“This will save Nigerians the incessant and persistent agony of accessing petroleum products which are God- given resources to the Nigerian masses.
“Among all the oil exporting countries, Nigeria is the only country that still lives in the euphoria of oil sector regulation and, as such, denying the nation of economic benefits accruable from the sector.
“From availability of the products to job creation and to huge oil sales revenue, the hardship is temporary and I am sure Nigerians will smile in no distant future,” Olulade said.
He praised the patience and cooperation of Nigerians, stressing that the people deserved nothing but the best from the government.
The lawmaker said that President Buhari’s administration would not let the people down, pleading for their endurance and cooperation.
A coalition of civil society organisations has called on the Nigerian Labour Congress (NLC) and the Trade Union Congress (TUC) to shelve their proposed nationwide strike over the increase in the price of petrol.
A statement signed by Mr Tosin Adeyanju, Executive Director, Conscience Nigeria, for the group issued yesterday in Abuja listed some members of the collation supporting deregulation of the oil sector as Stand up Nigeria, Centre for Leadership Development (CPALD), National Youth Council of Nigeria and Arise Nigeria.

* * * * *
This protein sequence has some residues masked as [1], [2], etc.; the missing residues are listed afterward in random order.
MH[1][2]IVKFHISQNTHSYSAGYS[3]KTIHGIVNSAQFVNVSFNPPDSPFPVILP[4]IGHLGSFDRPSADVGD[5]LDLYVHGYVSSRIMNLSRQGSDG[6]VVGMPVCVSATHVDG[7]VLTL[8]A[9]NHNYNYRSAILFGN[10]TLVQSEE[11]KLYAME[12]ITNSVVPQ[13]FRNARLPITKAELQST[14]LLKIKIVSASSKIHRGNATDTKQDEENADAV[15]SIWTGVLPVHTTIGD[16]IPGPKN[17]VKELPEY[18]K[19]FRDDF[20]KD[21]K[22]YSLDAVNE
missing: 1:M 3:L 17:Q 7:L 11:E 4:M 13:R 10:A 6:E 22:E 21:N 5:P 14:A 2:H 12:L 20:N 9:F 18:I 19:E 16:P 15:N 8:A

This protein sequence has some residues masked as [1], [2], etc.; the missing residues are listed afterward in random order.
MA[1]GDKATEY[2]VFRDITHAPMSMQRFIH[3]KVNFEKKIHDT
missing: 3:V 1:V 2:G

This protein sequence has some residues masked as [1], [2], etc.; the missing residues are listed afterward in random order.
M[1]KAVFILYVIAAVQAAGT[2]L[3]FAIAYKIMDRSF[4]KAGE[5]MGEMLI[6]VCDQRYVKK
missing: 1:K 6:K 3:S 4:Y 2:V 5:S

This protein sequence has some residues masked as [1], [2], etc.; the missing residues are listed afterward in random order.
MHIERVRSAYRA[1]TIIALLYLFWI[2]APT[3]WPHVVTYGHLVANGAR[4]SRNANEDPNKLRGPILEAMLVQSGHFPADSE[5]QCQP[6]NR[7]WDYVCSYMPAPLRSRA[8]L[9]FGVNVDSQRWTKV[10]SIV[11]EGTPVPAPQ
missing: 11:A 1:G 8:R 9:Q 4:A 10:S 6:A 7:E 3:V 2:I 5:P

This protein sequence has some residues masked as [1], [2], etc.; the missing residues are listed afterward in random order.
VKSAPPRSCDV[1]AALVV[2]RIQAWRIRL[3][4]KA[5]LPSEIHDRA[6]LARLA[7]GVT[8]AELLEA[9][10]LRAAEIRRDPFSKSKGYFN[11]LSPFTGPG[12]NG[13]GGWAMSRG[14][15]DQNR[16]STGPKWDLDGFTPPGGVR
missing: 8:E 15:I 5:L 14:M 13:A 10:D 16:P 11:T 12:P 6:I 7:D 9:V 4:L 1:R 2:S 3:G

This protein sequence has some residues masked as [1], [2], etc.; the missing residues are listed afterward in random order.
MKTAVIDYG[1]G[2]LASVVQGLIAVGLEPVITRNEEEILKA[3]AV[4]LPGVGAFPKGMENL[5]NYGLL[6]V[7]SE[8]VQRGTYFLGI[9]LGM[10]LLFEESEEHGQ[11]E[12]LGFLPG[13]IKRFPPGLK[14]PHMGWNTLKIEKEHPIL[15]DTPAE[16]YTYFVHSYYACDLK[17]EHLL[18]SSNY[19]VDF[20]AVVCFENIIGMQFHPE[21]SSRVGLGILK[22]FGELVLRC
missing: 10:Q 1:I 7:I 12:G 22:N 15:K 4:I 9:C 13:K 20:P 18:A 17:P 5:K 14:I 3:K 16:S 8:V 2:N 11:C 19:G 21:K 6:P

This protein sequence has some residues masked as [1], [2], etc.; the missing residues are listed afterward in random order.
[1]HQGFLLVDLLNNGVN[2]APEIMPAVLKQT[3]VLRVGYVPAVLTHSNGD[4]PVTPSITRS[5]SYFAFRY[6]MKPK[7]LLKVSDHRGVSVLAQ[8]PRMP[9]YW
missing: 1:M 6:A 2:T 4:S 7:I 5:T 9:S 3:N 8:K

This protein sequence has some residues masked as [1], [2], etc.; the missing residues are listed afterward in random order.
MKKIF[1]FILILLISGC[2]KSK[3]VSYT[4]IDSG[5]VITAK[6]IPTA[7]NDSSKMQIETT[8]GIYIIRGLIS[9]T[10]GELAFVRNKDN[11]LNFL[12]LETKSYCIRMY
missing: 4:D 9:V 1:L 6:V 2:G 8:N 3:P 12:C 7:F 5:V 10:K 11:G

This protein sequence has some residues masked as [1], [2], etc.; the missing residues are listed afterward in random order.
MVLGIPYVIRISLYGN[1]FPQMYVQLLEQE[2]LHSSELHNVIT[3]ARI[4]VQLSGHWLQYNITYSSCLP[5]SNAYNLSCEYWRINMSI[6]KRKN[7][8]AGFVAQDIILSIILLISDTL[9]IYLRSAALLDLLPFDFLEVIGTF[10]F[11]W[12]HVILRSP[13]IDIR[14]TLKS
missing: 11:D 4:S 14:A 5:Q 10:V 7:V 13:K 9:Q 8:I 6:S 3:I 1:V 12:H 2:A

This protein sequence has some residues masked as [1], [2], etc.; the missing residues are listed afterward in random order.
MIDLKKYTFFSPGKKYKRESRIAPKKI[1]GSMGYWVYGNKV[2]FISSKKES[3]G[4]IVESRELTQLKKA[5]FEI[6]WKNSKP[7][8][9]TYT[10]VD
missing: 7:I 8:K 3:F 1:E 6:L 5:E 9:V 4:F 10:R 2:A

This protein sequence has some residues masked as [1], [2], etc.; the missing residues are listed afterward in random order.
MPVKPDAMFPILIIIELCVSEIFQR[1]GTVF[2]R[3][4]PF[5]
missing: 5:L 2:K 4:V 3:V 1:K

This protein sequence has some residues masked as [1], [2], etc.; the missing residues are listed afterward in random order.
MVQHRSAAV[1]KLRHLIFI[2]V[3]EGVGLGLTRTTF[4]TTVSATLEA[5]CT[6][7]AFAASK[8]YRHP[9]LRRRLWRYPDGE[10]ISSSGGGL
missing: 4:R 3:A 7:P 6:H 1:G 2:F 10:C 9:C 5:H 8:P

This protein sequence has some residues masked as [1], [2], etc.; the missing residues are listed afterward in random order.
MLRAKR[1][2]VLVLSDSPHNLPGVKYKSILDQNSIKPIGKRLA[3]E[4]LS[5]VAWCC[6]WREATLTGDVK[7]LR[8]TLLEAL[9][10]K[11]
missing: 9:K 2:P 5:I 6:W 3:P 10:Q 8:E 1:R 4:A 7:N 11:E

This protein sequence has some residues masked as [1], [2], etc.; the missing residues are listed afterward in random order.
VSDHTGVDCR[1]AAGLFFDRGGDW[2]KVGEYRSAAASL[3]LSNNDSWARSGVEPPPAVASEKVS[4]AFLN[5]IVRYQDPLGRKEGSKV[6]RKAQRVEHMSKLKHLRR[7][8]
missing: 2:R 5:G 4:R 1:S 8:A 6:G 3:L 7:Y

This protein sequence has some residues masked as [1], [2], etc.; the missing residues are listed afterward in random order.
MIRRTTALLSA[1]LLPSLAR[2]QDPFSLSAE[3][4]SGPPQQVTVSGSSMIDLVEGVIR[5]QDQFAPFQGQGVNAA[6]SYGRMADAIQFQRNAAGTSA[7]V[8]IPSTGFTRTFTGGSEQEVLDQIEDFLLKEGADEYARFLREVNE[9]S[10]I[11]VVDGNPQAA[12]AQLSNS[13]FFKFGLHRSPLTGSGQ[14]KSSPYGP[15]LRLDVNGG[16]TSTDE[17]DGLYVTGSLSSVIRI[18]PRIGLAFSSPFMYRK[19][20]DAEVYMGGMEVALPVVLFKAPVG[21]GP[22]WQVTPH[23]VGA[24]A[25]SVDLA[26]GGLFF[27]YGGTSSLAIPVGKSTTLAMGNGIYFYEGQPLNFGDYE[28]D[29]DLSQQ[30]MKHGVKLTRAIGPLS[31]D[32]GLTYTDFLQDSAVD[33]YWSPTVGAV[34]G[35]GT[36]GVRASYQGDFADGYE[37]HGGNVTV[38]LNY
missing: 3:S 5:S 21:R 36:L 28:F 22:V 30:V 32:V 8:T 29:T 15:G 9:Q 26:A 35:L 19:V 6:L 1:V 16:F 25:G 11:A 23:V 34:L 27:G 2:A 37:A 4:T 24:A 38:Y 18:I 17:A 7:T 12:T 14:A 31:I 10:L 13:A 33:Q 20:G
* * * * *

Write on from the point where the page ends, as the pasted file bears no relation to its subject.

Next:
Adeyanju said embarking on strike would do more harm than good to the country’s economy.
“We all know the implication that will arise as a result of this sudden change.
“We must endure this phase in other for our country to survive these present economic realities that are very obvious.
“We equally appeal on the NLC and other civil society colleagues to shelve the proposed nationwide strike and engage the government.
“We want NLC to engage government on the need to create immediate palliatives to cushion the effect of this policy instead of worsening the already bad economy of the country.
“If our country is shut down as proposed, billions of naira will be lost and the country will suffer for it in the long run,” Adeyanju said.
He said that no fewer than 20 CSOs were in support of the bold step of the Federal Government to fully deregulate the oil sector.
According to Adeyanju, the new phase of deregulation championed by the Minister of State for Petroleum Resources was worthy of commendation after many years of monumental corruption in subsidy regime.
“No nation can move forward without liberalization or deregulation of its critical economic sector like ours as it was done in the telecommunication sector.
“About 80 per cent of our country’s revenue comes from oil proceeds and as the global economic meltdown continues, there is need for this to take place if we must be taken seriously in the comity of nations.
“Therefore, the step taken by the minister to deregulate this critical sector is the best at this material time,” he said.
The group proposed immediate interventions by government to cushion the effect of the new pump price of petrol, and called for introduction of subsidized transportation system across the country to ameliorate sudden hike in transportation rates.
They also urged government to immediately begin the implementation of the 2016 budget.
“Government should also begin immediate engagement of all stakeholders across the country to inform them about the benefit of deregulation and its benefit to the Nigerian people.
“We all must be conscious of the fact that we have no other country than Nigeria.
“We all must strive to make sure that the country works for the good of all and the present leadership of the country has demonstrated that by its action thus far.”